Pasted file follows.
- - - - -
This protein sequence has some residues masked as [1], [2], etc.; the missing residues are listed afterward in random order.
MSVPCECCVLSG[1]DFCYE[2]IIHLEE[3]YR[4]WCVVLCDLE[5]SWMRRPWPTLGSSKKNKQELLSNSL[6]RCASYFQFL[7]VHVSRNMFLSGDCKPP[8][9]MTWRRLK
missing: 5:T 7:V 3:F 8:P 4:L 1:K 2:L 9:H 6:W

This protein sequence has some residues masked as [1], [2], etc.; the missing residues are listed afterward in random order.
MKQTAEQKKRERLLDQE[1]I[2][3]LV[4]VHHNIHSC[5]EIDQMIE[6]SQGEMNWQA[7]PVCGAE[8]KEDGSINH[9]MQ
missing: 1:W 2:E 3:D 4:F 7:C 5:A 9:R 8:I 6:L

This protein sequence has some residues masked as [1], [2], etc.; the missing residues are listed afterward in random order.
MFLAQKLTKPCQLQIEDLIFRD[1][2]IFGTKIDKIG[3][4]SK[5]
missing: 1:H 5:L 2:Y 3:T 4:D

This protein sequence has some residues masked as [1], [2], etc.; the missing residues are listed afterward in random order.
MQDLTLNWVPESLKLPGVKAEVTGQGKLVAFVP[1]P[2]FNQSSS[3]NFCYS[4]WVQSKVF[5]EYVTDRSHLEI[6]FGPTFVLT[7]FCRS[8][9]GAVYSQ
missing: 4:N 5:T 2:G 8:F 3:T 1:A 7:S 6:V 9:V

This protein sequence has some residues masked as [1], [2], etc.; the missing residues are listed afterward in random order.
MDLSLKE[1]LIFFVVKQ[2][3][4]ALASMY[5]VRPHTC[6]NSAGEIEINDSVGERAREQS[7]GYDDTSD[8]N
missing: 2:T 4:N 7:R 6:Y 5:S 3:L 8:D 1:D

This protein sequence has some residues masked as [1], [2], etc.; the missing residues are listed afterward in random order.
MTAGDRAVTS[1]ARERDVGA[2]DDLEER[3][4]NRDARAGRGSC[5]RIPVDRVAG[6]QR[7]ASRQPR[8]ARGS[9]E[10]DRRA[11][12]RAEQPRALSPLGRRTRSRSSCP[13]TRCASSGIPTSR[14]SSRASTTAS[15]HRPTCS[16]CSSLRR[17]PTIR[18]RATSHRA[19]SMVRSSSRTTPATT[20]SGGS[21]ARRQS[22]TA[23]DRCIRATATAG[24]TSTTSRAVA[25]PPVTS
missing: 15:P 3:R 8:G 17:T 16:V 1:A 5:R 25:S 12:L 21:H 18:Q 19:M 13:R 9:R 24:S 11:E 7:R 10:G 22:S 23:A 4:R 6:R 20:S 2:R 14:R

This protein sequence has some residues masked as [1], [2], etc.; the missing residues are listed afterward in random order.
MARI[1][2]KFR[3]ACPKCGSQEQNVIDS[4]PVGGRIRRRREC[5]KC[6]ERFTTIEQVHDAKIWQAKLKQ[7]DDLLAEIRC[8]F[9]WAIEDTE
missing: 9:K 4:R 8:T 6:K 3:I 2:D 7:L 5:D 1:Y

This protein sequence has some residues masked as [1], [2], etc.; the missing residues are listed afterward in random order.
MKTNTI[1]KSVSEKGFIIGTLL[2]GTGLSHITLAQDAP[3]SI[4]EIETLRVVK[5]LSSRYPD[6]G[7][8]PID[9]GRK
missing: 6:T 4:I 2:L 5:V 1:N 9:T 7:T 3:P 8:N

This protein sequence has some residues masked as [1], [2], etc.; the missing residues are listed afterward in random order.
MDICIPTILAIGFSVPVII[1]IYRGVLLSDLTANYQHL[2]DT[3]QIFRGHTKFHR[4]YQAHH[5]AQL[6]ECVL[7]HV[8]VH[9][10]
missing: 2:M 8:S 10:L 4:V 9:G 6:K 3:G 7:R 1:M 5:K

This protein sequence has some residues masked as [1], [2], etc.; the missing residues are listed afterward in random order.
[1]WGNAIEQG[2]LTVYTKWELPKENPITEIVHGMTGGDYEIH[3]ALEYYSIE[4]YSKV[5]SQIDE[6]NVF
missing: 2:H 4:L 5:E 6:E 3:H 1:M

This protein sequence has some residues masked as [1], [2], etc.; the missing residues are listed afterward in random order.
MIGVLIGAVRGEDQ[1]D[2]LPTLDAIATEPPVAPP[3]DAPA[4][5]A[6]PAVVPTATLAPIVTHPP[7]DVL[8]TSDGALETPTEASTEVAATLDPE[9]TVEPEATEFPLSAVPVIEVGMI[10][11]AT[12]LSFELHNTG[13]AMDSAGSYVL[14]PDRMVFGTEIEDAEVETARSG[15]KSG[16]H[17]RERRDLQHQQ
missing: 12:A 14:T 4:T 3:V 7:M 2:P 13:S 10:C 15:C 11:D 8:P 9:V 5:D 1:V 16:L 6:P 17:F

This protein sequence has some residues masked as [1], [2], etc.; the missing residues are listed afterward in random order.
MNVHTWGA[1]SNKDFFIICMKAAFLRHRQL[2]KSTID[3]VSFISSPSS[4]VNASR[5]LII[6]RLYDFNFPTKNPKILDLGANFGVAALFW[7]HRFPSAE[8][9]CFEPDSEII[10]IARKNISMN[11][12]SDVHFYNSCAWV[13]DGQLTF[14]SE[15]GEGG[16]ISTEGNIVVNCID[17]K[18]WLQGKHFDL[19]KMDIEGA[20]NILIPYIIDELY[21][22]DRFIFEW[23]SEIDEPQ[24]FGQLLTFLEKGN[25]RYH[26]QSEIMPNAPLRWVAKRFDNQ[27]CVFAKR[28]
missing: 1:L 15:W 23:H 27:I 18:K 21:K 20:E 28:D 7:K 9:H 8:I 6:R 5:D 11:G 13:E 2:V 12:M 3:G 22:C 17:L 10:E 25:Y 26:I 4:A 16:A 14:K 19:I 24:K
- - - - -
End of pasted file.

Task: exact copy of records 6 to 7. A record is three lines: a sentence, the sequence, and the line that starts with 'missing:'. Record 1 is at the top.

This protein sequence has some residues masked as [1], [2], etc.; the missing residues are listed afterward in random order.
MTAGDRAVTS[1]ARERDVGA[2]DDLEER[3][4]NRDARAGRGSC[5]RIPVDRVAG[6]QR[7]ASRQPR[8]ARGS[9]E[10]DRRA[11][12]RAEQPRALSPLGRRTRSRSSCP[13]TRCASSGIPTSR[14]SSRASTTAS[15]HRPTCS[16]CSSLRR[17]PTIR[18]RATSHRA[19]SMVRSSSRTTPATT[20]SGGS[21]ARRQS[22]TA[23]DRCIRATATAG[24]TSTTSRAVA[25]PPVTS
missing: 15:P 3:R 8:G 17:T 16:V 1:A 5:R 25:S 12:L 21:H 18:Q 19:M 13:R 9:R 24:S 11:E 7:R 10:G 22:S 23:A 4:R 6:R 20:S 2:R 14:R

This protein sequence has some residues masked as [1], [2], etc.; the missing residues are listed afterward in random order.
MARI[1][2]KFR[3]ACPKCGSQEQNVIDS[4]PVGGRIRRRREC[5]KC[6]ERFTTIEQVHDAKIWQAKLKQ[7]DDLLAEIRC[8]F[9]WAIEDTE
missing: 9:K 4:R 8:T 6:K 3:I 2:D 7:L 5:D 1:Y